Monday, 28 May 2012

Exercise: Improvement or interpretation

This exercise was all about making an improvement to an image by selecting parts of it to work with emphasising areas that require more focus.

For this exercise we are to take an image of someone in part shade and selecting them and make an enhancement such as a levels or curves adjustment. For my image I also chose a bright background. Normally you would use a fill flash for this type of photography and I have later shown how the raw conversion 'fill light' has helped.

Here is the original image, as seen the subject is in shade which does not produce a pleasing image.

I then used the lasso tool to select around the subject, then refining it with shift (add) and alt (minus) keys to get as good a selection as possible. I find that a poor selection is obvious when boosting part of a high contrasting image. After saving the selection I then feathered the selection by 20px.

Using the levels adjustment I then brought in the right hand slider to meet the edge of the histogram which has produced the following, this I feel is a good improvement, that is not unrealistic.

Pushing the levels further produces an image that I think has too much manipulation and does not work. Perhaps adding more contrast and saturation may help but that would also darken the selection as well.

Finally, using the raw converter and the fill light slider at 53 produced this image. This is remarkably similar to the first version that has been adjusted with a selection, but the raw conversion has done this with no selection!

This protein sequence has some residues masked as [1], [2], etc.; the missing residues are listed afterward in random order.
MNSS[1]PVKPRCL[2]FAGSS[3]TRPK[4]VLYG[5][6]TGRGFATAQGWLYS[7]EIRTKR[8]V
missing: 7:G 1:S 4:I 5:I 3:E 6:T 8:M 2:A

We'll take Manhatten

Last night I watched an excellent fact based drama about a young David Bailey on shoot for Vougue with his girlfriend / model Jean Shrimpton in 1962

The programme really showed off Bailey's attitude to rejecting the norm', almost sticking two fingers up at tradition and re-writing the rule book for fashion photography. He saw a more youthful vibrant need for change, with a new post war generation that demanded a new identity and he gave that to them.

The images he captured were not just about fashion, but capturing the time and place, itself giving a context of belonging. Traditional framed images were now a thing of the past.

He even rejected the requirement to use a full frame camera on a tripod, favouring a more agile 35mm Pentax. 'Grainier' was deemed to be more refreshing.

The images that were recreated in the drama were absolutely to die for. If you watch nothing else then just look at the end credits and see the following...... These are Bailey's originals producing fresh vibrant images that are almost timeless. I particularly like the image with the puddle, great foresight, and the 'Twist' image with so much going on but yet in perfect balance. How does he see all of this? The 'Teddy Bear' theme throughout also adds a great connection between images....